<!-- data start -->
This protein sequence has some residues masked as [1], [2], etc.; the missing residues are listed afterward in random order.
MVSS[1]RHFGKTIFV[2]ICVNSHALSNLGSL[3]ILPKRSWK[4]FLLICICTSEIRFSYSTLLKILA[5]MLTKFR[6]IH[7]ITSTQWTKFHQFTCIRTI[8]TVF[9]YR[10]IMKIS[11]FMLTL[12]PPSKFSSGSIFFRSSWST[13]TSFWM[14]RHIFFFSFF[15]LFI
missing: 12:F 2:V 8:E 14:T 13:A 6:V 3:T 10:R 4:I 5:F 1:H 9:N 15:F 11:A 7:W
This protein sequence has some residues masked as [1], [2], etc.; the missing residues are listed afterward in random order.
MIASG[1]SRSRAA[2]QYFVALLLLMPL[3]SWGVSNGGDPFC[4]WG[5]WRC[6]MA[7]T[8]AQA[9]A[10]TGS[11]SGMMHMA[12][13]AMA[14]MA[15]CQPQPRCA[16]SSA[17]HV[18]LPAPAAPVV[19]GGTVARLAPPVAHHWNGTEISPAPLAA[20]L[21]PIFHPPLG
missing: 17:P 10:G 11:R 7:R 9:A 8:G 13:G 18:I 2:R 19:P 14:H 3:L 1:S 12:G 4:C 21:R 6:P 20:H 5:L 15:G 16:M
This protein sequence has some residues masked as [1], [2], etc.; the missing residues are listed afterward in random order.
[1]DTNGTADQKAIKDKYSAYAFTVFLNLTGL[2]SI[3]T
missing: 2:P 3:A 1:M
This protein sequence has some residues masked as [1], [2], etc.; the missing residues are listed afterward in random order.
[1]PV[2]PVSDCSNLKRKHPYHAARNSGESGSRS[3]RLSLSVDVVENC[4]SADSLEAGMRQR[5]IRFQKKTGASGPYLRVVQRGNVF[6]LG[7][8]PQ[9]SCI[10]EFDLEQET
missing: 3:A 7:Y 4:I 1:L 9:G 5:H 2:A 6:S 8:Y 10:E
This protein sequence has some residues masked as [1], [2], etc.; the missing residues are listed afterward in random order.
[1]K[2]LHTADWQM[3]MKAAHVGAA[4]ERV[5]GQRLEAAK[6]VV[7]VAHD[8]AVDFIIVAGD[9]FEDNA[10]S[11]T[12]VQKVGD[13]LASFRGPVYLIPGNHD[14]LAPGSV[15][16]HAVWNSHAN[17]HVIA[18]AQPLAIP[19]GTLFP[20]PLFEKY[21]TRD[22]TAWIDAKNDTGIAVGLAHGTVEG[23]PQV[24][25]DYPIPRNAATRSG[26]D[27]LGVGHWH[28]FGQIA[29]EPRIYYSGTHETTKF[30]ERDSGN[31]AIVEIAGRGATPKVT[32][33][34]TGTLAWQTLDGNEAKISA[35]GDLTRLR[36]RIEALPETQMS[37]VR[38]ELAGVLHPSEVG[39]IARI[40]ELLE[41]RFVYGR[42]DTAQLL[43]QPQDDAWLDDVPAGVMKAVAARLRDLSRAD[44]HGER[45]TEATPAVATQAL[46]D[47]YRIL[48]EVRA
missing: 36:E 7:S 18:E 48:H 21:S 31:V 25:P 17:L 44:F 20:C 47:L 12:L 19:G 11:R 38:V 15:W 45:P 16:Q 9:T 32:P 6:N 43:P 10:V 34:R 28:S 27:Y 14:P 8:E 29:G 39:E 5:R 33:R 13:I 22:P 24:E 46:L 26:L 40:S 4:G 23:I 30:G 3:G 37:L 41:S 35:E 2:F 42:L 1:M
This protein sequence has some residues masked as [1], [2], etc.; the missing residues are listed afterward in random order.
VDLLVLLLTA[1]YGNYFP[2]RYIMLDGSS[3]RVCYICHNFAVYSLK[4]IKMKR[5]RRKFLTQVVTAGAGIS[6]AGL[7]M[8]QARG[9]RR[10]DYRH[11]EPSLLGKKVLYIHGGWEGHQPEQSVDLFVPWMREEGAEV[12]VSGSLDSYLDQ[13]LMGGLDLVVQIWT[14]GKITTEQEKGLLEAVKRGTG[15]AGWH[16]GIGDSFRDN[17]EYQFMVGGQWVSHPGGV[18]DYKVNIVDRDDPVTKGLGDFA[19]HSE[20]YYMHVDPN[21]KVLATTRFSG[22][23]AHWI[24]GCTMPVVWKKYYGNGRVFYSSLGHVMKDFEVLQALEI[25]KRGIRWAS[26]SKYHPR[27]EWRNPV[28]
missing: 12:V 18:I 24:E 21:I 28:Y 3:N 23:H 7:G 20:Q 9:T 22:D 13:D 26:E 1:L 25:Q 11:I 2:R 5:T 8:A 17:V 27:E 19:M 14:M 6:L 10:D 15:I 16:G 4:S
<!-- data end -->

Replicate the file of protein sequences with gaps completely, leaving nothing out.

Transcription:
This protein sequence has some residues masked as [1], [2], etc.; the missing residues are listed afterward in random order.
MVSS[1]RHFGKTIFV[2]ICVNSHALSNLGSL[3]ILPKRSWK[4]FLLICICTSEIRFSYSTLLKILA[5]MLTKFR[6]IH[7]ITSTQWTKFHQFTCIRTI[8]TVF[9]YR[10]IMKIS[11]FMLTL[12]PPSKFSSGSIFFRSSWST[13]TSFWM[14]RHIFFFSFF[15]LFI
missing: 12:F 2:V 8:E 14:T 13:A 6:V 3:T 10:R 4:I 5:F 1:H 9:N 15:F 11:A 7:W
This protein sequence has some residues masked as [1], [2], etc.; the missing residues are listed afterward in random order.
MIASG[1]SRSRAA[2]QYFVALLLLMPL[3]SWGVSNGGDPFC[4]WG[5]WRC[6]MA[7]T[8]AQA[9]A[10]TGS[11]SGMMHMA[12][13]AMA[14]MA[15]CQPQPRCA[16]SSA[17]HV[18]LPAPAAPVV[19]GGTVARLAPPVAHHWNGTEISPAPLAA[20]L[21]PIFHPPLG
missing: 17:P 10:G 11:R 7:R 9:A 8:G 13:G 18:I 2:R 19:P 14:H 3:L 1:S 12:G 4:C 21:R 6:P 20:H 5:L 15:G 16:M
This protein sequence has some residues masked as [1], [2], etc.; the missing residues are listed afterward in random order.
[1]DTNGTADQKAIKDKYSAYAFTVFLNLTGL[2]SI[3]T
missing: 2:P 3:A 1:M
This protein sequence has some residues masked as [1], [2], etc.; the missing residues are listed afterward in random order.
[1]PV[2]PVSDCSNLKRKHPYHAARNSGESGSRS[3]RLSLSVDVVENC[4]SADSLEAGMRQR[5]IRFQKKTGASGPYLRVVQRGNVF[6]LG[7][8]PQ[9]SCI[10]EFDLEQET
missing: 3:A 7:Y 4:I 1:L 9:G 5:H 2:A 6:S 8:Y 10:E
This protein sequence has some residues masked as [1], [2], etc.; the missing residues are listed afterward in random order.
[1]K[2]LHTADWQM[3]MKAAHVGAA[4]ERV[5]GQRLEAAK[6]VV[7]VAHD[8]AVDFIIVAGD[9]FEDNA[10]S[11]T[12]VQKVGD[13]LASFRGPVYLIPGNHD[14]LAPGSV[15][16]HAVWNSHAN[17]HVIA[18]AQPLAIP[19]GTLFP[20]PLFEKY[21]TRD[22]TAWIDAKNDTGIAVGLAHGTVEG[23]PQV[24][25]DYPIPRNAATRSG[26]D[27]LGVGHWH[28]FGQIA[29]EPRIYYSGTHETTKF[30]ERDSGN[31]AIVEIAGRGATPKVT[32][33][34]TGTLAWQTLDGNEAKISA[35]GDLTRLR[36]RIEALPETQMS[37]VR[38]ELAGVLHPSEVG[39]IARI[40]ELLE[41]RFVYGR[42]DTAQLL[43]QPQDDAWLDDVPAGVMKAVAARLRDLSRAD[44]HGER[45]TEATPAVATQAL[46]D[47]YRIL[48]EVRA
missing: 36:E 7:S 18:E 48:H 21:S 31:V 25:P 17:L 44:F 20:C 47:L 12:L 19:G 11:R 38:V 15:W 45:P 16:Q 9:T 32:P 6:N 43:P 10:V 34:R 28:S 27:Y 14:P 8:E 29:G 39:E 5:R 33:R 13:I 22:P 24:E 46:L 26:L 40:S 4:G 23:I 30:G 3:G 37:L 41:S 35:E 2:F 42:L 1:M
This protein sequence has some residues masked as [1], [2], etc.; the missing residues are listed afterward in random order.
VDLLVLLLTA[1]YGNYFP[2]RYIMLDGSS[3]RVCYICHNFAVYSLK[4]IKMKR[5]RRKFLTQVVTAGAGIS[6]AGL[7]M[8]QARG[9]RR[10]DYRH[11]EPSLLGKKVLYIHGGWEGHQPEQSVDLFVPWMREEGAEV[12]VSGSLDSYLDQ[13]LMGGLDLVVQIWT[14]GKITTEQEKGLLEAVKRGTG[15]AGWH[16]GIGDSFRDN[17]EYQFMVGGQWVSHPGGV[18]DYKVNIVDRDDPVTKGLGDFA[19]HSE[20]YYMHVDPN[21]KVLATTRFSG[22][23]AHWI[24]GCTMPVVWKKYYGNGRVFYSSLGHVMKDFEVLQALEI[25]KRGIRWAS[26]SKYHPR[27]EWRNPV[28]
missing: 12:V 18:I 24:E 21:I 28:Y 3:N 23:H 7:G 20:Q 9:T 22:D 13:D 26:E 1:L 25:Q 11:I 2:R 5:T 8:A 17:V 27:E 19:M 14:M 6:L 10:D 15:I 16:G 4:S